By Kathleen Gilbert

WASHINGTON, D.C., January 26, 2010 ( – Cardinal Daniel DiNardo, the chairman of the US Bishops' pro-life office and archbishop of the Galveston-Houston diocese, urged pro-life Catholics gathered at the Basilica of the National Shrine of the Immaculate Conception Thursday to tap into the transformative love of Christ in order to become the “pro-life bread for others.”

Catholics had arrived from across the nation for the Vigil Mass for Life at the National Shrine on the eve of the March for Life.  The following afternoon, an immense crowed estimated at over 300,000 filled the National Mall to rally and march to the Supreme Court.

In his homily, DiNardo warmly acknowledged the “joyous environment” of the vast sea of young people, who constituted a large part of the crowd that packed itself into every corner of the enormous basilica.

“I know myself to be surrounded by a joyous environment.  That's all of you,” he said.  “And most especially, so many young people!  What an acclamation of praise, and what a spirit of joy.”

The Cardinal contemplated the martyrdom of St. Agnes, the young Roman martyr whose feast it was that day, as an example of the Christ-centered love that shapes the Catholic pro-life mission.

“St. Agnes was so small, that the chains intended to bind her hands and wrists slid off,” said DiNardo.  “Unfortunately in our culture, we have grown into the chains that bind us, and hold us fast in a grip of deadly attitudes about human life, about the human person, especially in the moments of his or her fragile beginnings and in those vulnerable times of old age or illness. 

“There are some in our culture … who think that human civil institutions or some given human subject bestow the right to life,” he continued.  “No, not any of us bestow the right to life.  We can only recognize the right to life, uphold it, defend it, and cherish its beauty.”

DiNardo quoted Pope Benedict XVI's encyclical Caritas in Veritate, in which the pontiff wrote: “Openness to life is at the centre of true development. When a society moves towards the denial or suppression of life, it ends up no longer finding the necessary motivation and energy to strive for man's true good.”

“This is such a time for our country,” said DiNardo.  “A time to be renewed in motivation and energy in our openness to life.” 

“Walking tonight in the procession to the altar, I figured there was enough motivation and energy for a thousand years – so I'm not worried about this particular congregation at all,” he added.  “It's the other congregations we have to worry about.”

The cardinal emphasized that health care reform “must protect the life, dignity, consciences and health of all, and should not advance the pro-abortion agenda in our country.”  “Our response must be clear and articulate …. Abortion is not health care.  Health care is about saving, preserving, not destroying life,” he said.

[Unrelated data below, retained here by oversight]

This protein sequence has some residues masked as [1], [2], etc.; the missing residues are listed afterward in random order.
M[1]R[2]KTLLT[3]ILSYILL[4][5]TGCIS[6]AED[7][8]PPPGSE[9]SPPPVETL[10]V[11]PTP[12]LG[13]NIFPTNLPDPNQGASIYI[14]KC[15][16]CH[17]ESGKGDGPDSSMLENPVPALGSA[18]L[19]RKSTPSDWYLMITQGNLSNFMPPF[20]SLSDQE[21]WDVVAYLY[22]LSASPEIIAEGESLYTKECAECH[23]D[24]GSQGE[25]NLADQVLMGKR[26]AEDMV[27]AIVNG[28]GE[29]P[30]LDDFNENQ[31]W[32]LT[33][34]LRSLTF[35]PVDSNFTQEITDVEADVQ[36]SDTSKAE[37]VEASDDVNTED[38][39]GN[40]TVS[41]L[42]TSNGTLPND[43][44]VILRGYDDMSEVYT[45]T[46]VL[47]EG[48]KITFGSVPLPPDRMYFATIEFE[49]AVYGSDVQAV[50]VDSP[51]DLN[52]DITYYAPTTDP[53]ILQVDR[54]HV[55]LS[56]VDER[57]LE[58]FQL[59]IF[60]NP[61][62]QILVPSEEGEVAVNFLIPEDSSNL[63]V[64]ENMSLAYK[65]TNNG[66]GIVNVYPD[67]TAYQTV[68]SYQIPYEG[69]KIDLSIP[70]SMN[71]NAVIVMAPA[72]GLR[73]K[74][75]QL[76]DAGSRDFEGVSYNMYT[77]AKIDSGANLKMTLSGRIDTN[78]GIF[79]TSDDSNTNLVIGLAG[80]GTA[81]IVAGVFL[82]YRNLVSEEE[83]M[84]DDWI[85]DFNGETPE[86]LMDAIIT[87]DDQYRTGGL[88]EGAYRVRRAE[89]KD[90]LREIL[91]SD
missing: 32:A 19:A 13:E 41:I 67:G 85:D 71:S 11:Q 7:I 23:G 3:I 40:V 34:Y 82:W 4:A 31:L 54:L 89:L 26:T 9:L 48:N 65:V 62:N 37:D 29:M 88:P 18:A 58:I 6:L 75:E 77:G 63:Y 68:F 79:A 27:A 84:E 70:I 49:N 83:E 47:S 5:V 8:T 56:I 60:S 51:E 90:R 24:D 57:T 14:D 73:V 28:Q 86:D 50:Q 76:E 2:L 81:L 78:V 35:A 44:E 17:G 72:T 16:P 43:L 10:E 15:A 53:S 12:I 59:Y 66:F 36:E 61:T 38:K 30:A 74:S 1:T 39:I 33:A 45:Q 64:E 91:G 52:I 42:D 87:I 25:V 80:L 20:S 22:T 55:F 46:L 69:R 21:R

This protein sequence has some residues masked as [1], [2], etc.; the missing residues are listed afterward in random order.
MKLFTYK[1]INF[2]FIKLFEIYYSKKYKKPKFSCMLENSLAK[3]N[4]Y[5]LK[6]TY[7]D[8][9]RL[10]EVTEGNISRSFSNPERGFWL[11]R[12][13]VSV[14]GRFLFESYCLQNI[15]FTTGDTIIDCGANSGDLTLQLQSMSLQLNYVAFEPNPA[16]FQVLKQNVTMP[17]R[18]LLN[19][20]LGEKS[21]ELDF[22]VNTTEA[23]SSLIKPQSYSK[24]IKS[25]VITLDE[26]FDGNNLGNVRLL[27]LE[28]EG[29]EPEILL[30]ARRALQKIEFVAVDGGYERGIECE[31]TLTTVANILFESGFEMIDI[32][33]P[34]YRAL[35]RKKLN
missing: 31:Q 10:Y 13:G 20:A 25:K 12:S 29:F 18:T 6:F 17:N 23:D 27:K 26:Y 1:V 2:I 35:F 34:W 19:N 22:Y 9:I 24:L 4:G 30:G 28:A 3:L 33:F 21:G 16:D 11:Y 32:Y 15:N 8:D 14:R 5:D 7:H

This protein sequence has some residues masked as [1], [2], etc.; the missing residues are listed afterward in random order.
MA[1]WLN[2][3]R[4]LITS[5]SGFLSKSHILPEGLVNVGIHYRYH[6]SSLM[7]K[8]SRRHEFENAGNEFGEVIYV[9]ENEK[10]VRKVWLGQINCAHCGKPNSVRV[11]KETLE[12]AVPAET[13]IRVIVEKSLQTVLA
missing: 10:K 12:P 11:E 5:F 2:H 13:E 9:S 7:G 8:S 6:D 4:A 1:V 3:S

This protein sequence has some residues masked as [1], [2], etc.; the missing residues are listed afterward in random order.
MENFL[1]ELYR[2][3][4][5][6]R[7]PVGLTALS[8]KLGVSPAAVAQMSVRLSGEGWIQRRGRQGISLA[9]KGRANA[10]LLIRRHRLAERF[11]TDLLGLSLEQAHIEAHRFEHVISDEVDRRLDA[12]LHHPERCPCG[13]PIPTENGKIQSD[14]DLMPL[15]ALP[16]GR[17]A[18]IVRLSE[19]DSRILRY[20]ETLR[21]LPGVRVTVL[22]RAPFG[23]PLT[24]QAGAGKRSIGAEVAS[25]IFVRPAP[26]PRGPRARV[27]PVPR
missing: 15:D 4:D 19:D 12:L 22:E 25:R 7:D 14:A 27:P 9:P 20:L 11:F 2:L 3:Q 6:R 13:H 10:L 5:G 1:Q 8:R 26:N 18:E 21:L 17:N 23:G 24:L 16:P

“Thirty-seven years ago, the Supreme Court wrongly decreed that abortion was the law of the land.  Now it seems there is at least one part of Congress that wants to force us to pay for it,” DiNardo continued.  “This would be the most radical expansion of abortion since Roe v. Wade, an attempt to use the power of government to mainstream abortion into our culture, our daily lives.”

The cardinal encouraged pro-lifers to rely on the power of God's love, as described by St. Paul in 1 Corinthians, chapter 13, when the going seems grim for the right to life movement.

“That's what makes the pro-life cause come alive.  Ultimately, it is God's love.  To be suffused with that love changes absolutely everything,” he said.  “The joy remains even in supreme difficulties, even in the most vociferous disagreements, the love remains even when our resources seem paltry.”

It is Christ, said DiNardo, who “invites us to give our meager resources. He transforms them, and then the chains begin to fall off our metaphorical wrists, even as they physically fell off Agnes in her joy for the Bridegroom.”  “In him, all dark valleys, all hostility, all belittling comments about our pro-life commitments are as nothing.  Nothing do we want but Christ Jesus and His love – this is the pro-life commitment's foundation and boast,” he said.

The Houston cardinal encouraged the congregation to nourish their commitment to life through Holy Communion, invoking the example of the early bishop-martyr St. Ignatius of Antioch, who “prayed to be ground by the teeth of wild beasts so that he could become pure bread.” 

“We partake of the Body and Blood of the Crucified Lord so that we nurture, in that way, the crowd – that we indeed will be the pro-life bread for others,” said DiNardo.

The cardinal concluded: “Tomorrow there will be time in the public square for principled statements, action items, or sober analysis, or meetings with those who are in power.  This is all very important.  But for us tonight … let us simply boast in the Lord Jesus in this liturgical public square.

“Let us gaze only on Jesus, let us receive him so that shouting with joy, we will be instruments for life.”

See related coverage:

Vigil Mass for Life: 45 Bishops, 350 Priests, 65 Deacons, 550 Seminarians


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